Food consumption is done differently than it was a generation or two ago. Flexible and non-traditional work schedules and difficulty getting multiple family members’ schedules in sync mean that the family meal together is more the exception than the rule.
For most people, the meal at a table with family is the exception rather than the rule.
Particularly with younger consumers, the traditional three meals per day are being replaced with more frequent, smaller snacks. However, it is not only young people who engage in regular snacking. Forty-three percent of the consumers in the generation older than the Baby Boomers are likely to snack two or three times per day. Because snacks have become a more integral part of the American eating pattern, people are demanding more from their snacks than they once did.
The Psychology of Snacking
Snacking itself carries psychological associations. Simply calling something a “snack” increases how much people eat after their so-called snack, even if their snack is the size of a meal. Additionally, when snacks or meals are eaten from containers or packaging on the go, they influence people to snack more. Momentary visual cues, such as convenient, eye-catching packaging, are often enough to prompt snacking even when people do not specifically set out to have a snack.
The Importance of Taste
Convenient packaging is not enough by itself to cause people to snack. They may try something once because of its appealing packaging, but if it does not deliver taste, they will not bother having it again. The palate of the ordinary consumer is more sophisticated than it once was, due to increased access to a greater variety of foods. Therefore, people demand snacks that have great flavor, and, ideally, that offer multiple flavor varieties. Multiple flavor varieties are particularly important to people who snack four or more times per day.
In addition to flavor, people want snacks that satisfy, because set mealtimes are rarer, and people want to “top up” with energy when snacking. When snacking becomes more like a meal replacement, people look for snacks that taste terrific, but that also have the energy and sticking power of high protein. If a snack has other added nutrients, like vitamins, that is considered a further bonus.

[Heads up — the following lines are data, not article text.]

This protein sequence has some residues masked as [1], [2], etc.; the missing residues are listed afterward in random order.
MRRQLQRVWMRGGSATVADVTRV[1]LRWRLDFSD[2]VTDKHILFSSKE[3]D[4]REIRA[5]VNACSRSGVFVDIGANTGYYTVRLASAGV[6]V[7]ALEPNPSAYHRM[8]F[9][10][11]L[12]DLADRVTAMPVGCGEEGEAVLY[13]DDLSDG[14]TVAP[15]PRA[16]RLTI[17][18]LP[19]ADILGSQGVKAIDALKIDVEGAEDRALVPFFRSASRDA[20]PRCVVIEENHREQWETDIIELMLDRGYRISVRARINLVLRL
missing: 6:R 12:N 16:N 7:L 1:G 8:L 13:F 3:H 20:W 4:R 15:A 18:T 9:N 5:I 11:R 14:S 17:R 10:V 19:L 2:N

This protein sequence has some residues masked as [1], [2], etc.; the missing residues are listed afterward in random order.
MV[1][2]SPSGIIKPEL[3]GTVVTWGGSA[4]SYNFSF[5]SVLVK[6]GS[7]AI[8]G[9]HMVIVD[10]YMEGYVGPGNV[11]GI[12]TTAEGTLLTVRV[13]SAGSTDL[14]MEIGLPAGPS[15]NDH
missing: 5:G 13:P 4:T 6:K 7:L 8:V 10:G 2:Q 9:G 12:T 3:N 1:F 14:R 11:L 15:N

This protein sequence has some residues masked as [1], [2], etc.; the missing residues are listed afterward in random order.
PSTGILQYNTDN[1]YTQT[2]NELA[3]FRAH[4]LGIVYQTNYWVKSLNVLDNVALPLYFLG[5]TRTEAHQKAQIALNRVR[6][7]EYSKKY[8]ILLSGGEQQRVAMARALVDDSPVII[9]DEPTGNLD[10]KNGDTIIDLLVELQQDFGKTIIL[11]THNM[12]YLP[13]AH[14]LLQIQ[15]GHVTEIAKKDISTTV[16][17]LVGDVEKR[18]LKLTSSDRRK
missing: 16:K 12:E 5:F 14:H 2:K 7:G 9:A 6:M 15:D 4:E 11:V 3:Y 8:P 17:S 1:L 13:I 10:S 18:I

The Importance of Convenience
Flavor, satiety, and convenience: today’s snackers want it all.
Snacking naturally implies the convenience of foods that can be eaten without plates or utensils, and many people choose snacks in single-serving containers, perhaps because they are more portable, or perhaps to keep calorie consumption in check. To succeed as a snack, a food must offer convenience, and packaging design is a primary determinant of how convenient a food is to eat. If it needs to be eaten with a utensil, including a disposable utensil as part of the food packaging design (like with some yogurts and pre-packaged salads) can prompt more people to choose that option.
Snack Food Packaging Design Innovations
Snack food packaging design has an important role to play in the consumer’s snacking experience. Some brands emphasize an upscale aesthetic by packaging snack foods in beautiful packaging made, perhaps, of high-quality foil-lined paper, like that used for premium chocolate bars. Some brands are re-imagining foods altogether, such as “Go Cubes,” which are chewable coffee cubes that contain the amount of caffeine in a cup of coffee. Every snack package does not have to deliver every convenience feature, but generally speaking, the more convenience features it can include (like re-sealable tops), the better.
Food packaging design is increasingly important in a world where formal sit-down meals are becoming rarer. With consumers worldwide spending $147 billion on snack foods in 2015, and mostly consuming them on the go or otherwise without access to utensils, the importance of snack food packaging design is clear. Taste is the primary driver of repeated snacking, but convenience is almost equally as important. Brands that take care of taste and convenience with their flavor choices and food packaging designs are the ones that will successfully tap into the enormous, worldwide trend toward everyday snacking.
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